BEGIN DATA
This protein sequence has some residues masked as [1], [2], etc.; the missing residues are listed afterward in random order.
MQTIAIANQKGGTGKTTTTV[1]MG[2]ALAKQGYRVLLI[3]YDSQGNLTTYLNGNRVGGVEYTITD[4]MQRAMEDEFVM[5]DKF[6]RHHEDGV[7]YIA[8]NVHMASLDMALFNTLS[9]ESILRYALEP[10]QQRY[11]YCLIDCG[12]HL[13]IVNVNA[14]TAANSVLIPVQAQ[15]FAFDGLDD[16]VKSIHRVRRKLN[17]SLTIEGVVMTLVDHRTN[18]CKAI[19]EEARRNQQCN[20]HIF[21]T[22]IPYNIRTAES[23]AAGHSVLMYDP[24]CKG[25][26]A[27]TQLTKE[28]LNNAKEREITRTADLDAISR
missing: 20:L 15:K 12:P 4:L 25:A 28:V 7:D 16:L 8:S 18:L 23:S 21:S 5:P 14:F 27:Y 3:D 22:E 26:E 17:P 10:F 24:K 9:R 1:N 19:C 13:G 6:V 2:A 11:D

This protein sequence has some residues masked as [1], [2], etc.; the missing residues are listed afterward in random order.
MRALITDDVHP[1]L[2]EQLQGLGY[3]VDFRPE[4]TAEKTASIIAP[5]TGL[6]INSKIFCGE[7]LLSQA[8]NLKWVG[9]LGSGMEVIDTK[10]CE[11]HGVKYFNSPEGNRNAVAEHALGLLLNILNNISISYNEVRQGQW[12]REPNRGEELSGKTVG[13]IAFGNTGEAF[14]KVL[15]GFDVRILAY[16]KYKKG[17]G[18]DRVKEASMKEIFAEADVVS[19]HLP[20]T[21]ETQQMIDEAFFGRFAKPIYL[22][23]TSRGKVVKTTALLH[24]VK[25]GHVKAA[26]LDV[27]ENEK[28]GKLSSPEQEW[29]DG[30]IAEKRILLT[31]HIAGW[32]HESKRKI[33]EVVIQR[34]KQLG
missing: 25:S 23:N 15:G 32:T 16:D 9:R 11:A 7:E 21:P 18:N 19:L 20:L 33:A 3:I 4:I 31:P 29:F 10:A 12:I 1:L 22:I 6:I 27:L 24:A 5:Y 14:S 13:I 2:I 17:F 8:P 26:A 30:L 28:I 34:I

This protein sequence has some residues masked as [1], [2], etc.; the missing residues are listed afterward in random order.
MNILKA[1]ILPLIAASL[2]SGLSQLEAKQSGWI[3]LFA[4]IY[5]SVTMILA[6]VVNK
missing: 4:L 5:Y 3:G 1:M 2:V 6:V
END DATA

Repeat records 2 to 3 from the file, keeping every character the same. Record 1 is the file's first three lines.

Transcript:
This protein sequence has some residues masked as [1], [2], etc.; the missing residues are listed afterward in random order.
MRALITDDVHP[1]L[2]EQLQGLGY[3]VDFRPE[4]TAEKTASIIAP[5]TGL[6]INSKIFCGE[7]LLSQA[8]NLKWVG[9]LGSGMEVIDTK[10]CE[11]HGVKYFNSPEGNRNAVAEHALGLLLNILNNISISYNEVRQGQW[12]REPNRGEELSGKTVG[13]IAFGNTGEAF[14]KVL[15]GFDVRILAY[16]KYKKG[17]G[18]DRVKEASMKEIFAEADVVS[19]HLP[20]T[21]ETQQMIDEAFFGRFAKPIYL[22][23]TSRGKVVKTTALLH[24]VK[25]GHVKAA[26]LDV[27]ENEK[28]GKLSSPEQEW[29]DG[30]IAEKRILLT[31]HIAGW[32]HESKRKI[33]EVVIQR[34]KQLG
missing: 25:S 23:N 15:G 32:T 16:D 9:R 11:A 7:E 21:P 18:N 19:L 20:L 33:A 3:I 4:I 31:P 29:F 10:A 12:I 1:L 22:I 6:I 27:L 24:A 5:Y 14:S 13:I 2:I 17:F 8:P 26:A 30:L 28:I 34:I

This protein sequence has some residues masked as [1], [2], etc.; the missing residues are listed afterward in random order.
MNILKA[1]ILPLIAASL[2]SGLSQLEAKQSGWI[3]LFA[4]IY[5]SVTMILA[6]VVNK
missing: 4:L 5:Y 3:G 1:M 2:V 6:V